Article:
Indian scientists have developed a super critical carbon di oxide Brayton test loop facility that would help generate clean energy from future power plants including solar thermal.The technology is perhaps the first test loop coupled with solar heat source in the world. The Brayton test loop facility was inaugurated by Science & Technology Minister Dr Harsh Vardhan at the IISc campus in Bengaluru. It is touted to be India’s first supercritical-CO2 Brayton cycle test bed, and perhaps the first ever coupled with a solar heat source, was inaugurated at the Indian Institute of Science (IISc), Bengaluru.
Super critical carbon dioxide (S-CO2) Brayton Test Loop facility:
It is first test loop technology coupled with solar heat source in world that will generate clean energy from power plants, including solar thermal. This Facility is a next generation technology loop was developed indigenously by Indian Institute of Science, Bangalore. Brayton cycle test loop is designed to generate the necessary data for future development of scaled up S-CO2 power plants, which would require overcoming several technological challenges –developing critical components such as the turbine, compressor and heat exchangers that can work at the desired pressure and temperature ranges and using materials that can withstand these conditions.
- This facilty is designed to generate the necessary data for future development of scaled up S-CO2 power plants, which would require overcoming several technological challenges –developing critical components such as the turbine, compressor and heat exchangers that can work at the desired pressure and temperature ranges and using materials that can withstand these conditions.
- There are many advantages of using this new technology which includes power generation and making the process more efficient. About 50 percent or more─if S-CO2 is operated in a closed loop Brayton cycle which increases efficiency energy conversion.
- This Brayton Test Loop facility facility is part of the Indo-US consortium — Solar Energy Research Institute for India and the United States (SERIIUS). Under the Indo-US Joint Clean Energy Research and Development Centre programme, the Funding for this project was provided by the Indian government’s Department of Science and Technology.
- The term “supercritical” describes the state of carbon dioxide above its critical temperature of 31°C and critical pressure of 73 atmospheres making it twice as dense as steam.Supercritical carbon dioxide (sCO2) is a fluid state of carbon dioxide where it is held at or above its critical temperature and critical pressure.S-CO2 operated in closed loop Brayton cycle increases efficiency of energy conversion by as much as 50% or more.
Indian armed forces successfully conducted first night trial of nuclear-capable surface-to-surface short-range ballistic missile Prithvi-II from a defence test facility off Odisha coast. Mounted on a Mobile Tatra transporter-erector Launcher (MTL), the indigenously developed missile mounted on Mobile Tatra transporter-erector Launcher (MTL) was test fired from launching complex III (LC-III) of Integrated Test Range (ITR).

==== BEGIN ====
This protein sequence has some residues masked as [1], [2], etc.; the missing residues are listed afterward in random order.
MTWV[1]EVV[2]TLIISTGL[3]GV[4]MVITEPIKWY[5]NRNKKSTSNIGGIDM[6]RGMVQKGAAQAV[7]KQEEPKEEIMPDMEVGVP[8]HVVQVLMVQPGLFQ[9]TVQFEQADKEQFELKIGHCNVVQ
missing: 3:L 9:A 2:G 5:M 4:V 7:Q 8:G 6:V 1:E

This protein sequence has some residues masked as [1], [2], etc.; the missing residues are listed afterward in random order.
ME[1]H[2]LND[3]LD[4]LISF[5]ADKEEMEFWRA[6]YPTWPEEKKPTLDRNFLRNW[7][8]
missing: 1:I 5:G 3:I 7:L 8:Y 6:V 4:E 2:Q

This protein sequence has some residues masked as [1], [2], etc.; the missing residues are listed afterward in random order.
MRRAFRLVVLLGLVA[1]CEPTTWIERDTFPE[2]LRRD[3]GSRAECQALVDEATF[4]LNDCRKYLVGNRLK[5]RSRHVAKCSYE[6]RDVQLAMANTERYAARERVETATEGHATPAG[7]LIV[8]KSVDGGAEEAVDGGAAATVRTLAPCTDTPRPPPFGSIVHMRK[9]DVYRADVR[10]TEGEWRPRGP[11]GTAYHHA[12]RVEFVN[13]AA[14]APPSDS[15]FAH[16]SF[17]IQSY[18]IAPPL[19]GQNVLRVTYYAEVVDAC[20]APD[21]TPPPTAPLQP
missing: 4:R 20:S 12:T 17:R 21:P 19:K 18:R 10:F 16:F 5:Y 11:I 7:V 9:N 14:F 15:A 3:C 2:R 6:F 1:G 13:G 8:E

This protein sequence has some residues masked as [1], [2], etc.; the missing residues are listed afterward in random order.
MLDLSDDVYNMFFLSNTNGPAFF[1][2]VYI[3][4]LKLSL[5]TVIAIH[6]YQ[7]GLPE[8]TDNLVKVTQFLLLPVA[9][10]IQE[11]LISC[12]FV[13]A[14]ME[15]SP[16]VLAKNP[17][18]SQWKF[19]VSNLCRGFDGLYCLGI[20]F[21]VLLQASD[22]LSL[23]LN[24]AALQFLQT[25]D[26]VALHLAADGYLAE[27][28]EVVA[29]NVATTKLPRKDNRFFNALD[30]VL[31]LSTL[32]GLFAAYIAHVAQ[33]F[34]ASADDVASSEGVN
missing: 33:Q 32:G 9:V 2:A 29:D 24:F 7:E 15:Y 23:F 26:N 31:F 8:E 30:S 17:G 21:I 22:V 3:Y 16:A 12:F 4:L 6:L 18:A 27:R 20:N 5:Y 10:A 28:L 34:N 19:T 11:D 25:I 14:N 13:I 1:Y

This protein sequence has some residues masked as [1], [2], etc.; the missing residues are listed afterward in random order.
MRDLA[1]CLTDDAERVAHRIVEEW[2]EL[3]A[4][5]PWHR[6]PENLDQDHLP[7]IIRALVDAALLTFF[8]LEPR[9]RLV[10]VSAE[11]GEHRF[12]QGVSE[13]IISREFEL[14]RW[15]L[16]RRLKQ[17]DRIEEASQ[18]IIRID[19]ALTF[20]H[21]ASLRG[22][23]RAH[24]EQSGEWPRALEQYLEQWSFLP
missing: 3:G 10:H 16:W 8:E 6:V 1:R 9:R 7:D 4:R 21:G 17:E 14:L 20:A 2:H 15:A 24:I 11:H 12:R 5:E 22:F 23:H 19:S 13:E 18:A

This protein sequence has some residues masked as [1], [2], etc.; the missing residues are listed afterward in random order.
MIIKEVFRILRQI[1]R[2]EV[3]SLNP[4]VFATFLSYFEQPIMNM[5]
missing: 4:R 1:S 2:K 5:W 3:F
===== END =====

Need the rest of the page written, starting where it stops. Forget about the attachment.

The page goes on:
From Abdul Kalam Island, this was second test of the missile in two weeks and the test came a day after successful trial of 2,000 km range Intermediate Range Ballistic Missile (IRBM) Agni-II .
Prithvi-II is India’s first developed and inducted indigenous surface-to-surface strategic missile.It can be fired anytime and in any terrain in short notice as the test proved the reliability of the weapon and reconfirmed its operational readiness.
Prithvi-II, capable of attacking targets at a range of 350 km, is India’s first developed and inducted indigenous surface-to-surface strategic missile. It was first test-fired on 27 January 1996 and the development stages were completed in 2004. The missile is capable to measure deceive anti-ballistic missiles. It is a single-stage liquid-fueled missile having a maximum warhead mounting capability of 500 kg, but with an extended range of 250 km.
- India today successfully conducted a night trial of its indigenously developed nuclear capable Prithvi-II missile with a strike range of 350 km, from a test range in Odisha. The surface-to-surface missile was test-fired from a mobile launcher from launch complex-3 of the Integrated Test Range at Chandipur , as part of a user trial by the Army.
- The Missile was monitored by the scientists of the Defence Research and Development Organisation (DRDO) as part of training exercise, and was randomly chosen from the production stock and the entire launch activities were carried out by the specially formed Strategic Force Command (SFC) of the Army.
- the nine-meter-tall, single-stage liquid-fueled Prithvi-II is the first missile to have been developed by the DRDO under the Integrated Guided Missile Development Programme (IGMDP) since Inducted into the Armed forces of the country in 2003.
- The missile reached the predefined target in the Bay of Bengal with a very high accuracy of better than 10 meters by an accurate Inertial Navigation System (INS) and controlled by the thrust vector control and Aero-dynamic control systems. The electro-optical systems located along the coast have tracked and monitored all the parameters of the missile throughout the flight path.